Note that the induction hose continues within the ballast tank, up into a manifold where the induction hose stands vertically where it will be at the topmost portion of the model submarines sail. We’ll be able to empty the ballast tank the moment the sail broaches the surface.
The brass tube running through the ballast tank is a conduit between forward dry space and the servo box. Through this will pass the power cable and wires between LPB motor and its limit-switch.
Though the LPB is now internally mounted, there is still room under it to place the after end of the battery. For a length of 1.25”cylinder that can comfortably fit the 1/72 Type-23 hull, the new design increases the length of the ballast tank over that of the original design.
Note how the simplified plumbing works: Air is drawn in from the broached sail down the vertical length of induction hose; through the manifold atop the ballast tank where another length of hose makes up to a nipple that directs the air forward through the forward ballast bulkhead; and then through another short length of induction hose into the suction side of the LPB. Compressed air is then sent aft through the short length of discharge hose; through the forward ballast bulkhead nipple; and into the ballast tank, blowing out the water through the open flood-drain hole at the bottom of the ballast tank.
(The lengths of Acrylic cylinder here are simple place holders and will be replaced with Lexan cylinder lengths – with complete ballast tank machining and function – once all the details are worked out).
The low-current drawing smaller LPB motor can now be controlled through a simple (and cheap) mechanical switch; a limit-switch that is actuated at the extreme ‘ blow’ position of the ballast sub-system servo. This arrangement reduces the need to route the three-wire lead between an (expensive) motor pump controller and receiver.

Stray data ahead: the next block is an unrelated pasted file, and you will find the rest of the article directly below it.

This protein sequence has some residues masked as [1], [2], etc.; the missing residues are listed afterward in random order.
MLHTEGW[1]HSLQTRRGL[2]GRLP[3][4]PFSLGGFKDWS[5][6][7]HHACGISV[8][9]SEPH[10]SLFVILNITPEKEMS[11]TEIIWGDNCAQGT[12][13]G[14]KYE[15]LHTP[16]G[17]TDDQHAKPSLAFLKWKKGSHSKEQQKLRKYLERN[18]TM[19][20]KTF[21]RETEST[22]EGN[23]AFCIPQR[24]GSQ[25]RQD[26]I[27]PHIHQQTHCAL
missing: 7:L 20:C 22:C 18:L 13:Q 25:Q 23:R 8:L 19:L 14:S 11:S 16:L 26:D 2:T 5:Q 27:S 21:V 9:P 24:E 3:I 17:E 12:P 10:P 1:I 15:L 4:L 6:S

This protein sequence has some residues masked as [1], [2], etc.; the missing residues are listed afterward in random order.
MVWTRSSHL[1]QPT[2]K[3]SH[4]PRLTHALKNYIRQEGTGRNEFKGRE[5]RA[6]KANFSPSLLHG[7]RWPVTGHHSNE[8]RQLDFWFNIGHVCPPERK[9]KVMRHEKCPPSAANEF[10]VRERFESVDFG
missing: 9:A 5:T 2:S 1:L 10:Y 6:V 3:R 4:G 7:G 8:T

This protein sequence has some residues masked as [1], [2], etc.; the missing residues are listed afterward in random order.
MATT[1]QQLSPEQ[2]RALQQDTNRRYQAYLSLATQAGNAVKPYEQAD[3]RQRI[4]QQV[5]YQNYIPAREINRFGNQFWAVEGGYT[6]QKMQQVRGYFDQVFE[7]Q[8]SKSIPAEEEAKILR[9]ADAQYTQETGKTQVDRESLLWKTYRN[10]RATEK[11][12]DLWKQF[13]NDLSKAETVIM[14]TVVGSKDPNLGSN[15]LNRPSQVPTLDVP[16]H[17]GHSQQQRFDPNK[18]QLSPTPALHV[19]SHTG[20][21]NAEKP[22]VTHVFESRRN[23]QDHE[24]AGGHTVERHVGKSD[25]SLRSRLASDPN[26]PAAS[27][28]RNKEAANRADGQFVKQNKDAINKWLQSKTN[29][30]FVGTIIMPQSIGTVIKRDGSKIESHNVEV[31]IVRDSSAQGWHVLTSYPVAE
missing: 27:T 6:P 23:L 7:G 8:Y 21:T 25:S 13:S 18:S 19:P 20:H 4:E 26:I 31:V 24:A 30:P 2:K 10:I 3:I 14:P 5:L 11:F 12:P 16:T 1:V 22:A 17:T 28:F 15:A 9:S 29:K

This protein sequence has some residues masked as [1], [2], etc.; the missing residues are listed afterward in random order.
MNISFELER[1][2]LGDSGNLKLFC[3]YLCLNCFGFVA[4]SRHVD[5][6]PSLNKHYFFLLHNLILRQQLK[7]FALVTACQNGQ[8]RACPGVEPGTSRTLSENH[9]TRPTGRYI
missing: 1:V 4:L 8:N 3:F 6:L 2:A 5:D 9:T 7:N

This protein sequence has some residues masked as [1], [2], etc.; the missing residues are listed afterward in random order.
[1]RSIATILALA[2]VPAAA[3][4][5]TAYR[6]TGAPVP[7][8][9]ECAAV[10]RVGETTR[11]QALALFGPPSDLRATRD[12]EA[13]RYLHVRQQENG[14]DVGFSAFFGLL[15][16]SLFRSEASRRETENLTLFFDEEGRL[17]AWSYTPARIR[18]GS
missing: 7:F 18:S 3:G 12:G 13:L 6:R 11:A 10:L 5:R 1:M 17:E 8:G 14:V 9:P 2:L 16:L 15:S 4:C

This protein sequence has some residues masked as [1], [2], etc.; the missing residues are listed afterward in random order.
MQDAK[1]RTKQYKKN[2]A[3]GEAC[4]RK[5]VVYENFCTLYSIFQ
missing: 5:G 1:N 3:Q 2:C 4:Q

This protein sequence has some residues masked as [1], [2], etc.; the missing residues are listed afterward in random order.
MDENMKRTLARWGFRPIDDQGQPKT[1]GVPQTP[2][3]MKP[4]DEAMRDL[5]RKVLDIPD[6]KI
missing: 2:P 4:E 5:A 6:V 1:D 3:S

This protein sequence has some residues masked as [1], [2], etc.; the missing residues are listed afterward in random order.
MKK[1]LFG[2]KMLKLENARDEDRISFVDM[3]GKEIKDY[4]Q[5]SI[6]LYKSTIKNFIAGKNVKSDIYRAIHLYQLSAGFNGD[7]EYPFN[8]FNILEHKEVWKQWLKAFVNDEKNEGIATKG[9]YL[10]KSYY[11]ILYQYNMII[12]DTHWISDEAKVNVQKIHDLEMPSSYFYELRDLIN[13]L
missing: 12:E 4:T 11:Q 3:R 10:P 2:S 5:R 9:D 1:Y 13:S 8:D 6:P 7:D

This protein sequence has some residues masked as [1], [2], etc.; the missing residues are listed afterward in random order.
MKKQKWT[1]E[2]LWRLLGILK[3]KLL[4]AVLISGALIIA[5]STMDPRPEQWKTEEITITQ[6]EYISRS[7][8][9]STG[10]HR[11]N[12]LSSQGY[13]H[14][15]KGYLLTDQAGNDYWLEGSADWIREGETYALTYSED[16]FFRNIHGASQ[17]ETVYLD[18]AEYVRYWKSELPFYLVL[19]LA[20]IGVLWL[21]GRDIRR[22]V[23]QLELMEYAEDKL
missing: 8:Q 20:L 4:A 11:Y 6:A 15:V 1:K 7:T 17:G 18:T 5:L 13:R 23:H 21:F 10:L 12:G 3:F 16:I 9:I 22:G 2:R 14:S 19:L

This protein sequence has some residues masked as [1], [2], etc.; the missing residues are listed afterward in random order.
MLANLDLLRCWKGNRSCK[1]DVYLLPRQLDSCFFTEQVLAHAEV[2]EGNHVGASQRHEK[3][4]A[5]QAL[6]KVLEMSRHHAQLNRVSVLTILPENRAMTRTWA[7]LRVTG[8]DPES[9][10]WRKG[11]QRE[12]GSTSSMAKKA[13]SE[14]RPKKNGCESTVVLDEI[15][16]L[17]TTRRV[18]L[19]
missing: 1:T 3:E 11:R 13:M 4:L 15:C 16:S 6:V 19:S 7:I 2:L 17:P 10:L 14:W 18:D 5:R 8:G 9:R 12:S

In this arrangement I need only run power from the limit-switch to the LPB motor.
Note the tan color of the internal forward ballast bulkhead. It’s a turned master being test fitted here. It will be used (with the other new masters) to create rubber tooling from which resin parts will be produced.
The LPB motor limit-switch is closed when the ballast sub-system servo magnet shuttle travels forward to the extreme ‘blow’ position. The switch is open in the ‘vent’ and ‘neutral’ positions.
The white platform, with a dedicated foundation for the LPB limit-switch, is a master that will be used to eventually produce parts like the earlier version seen above slapped together to prove out the concept of using a limit-switch to control the LPB.
The three servos needed to control the rudder, stern planes and ballast sub-system are mounted on a platform that sits within the cast resin ‘servo box’. The tops of the servo magnets -- each set within a shuttle that makes up to the linearly running servo bell-crank -- are even with the bottom of the G-10 cover.
The coupling between external push rods and servos is magnetic. An uncomplicated watertight linkage between servo and item being moved by that servo, no seals involved.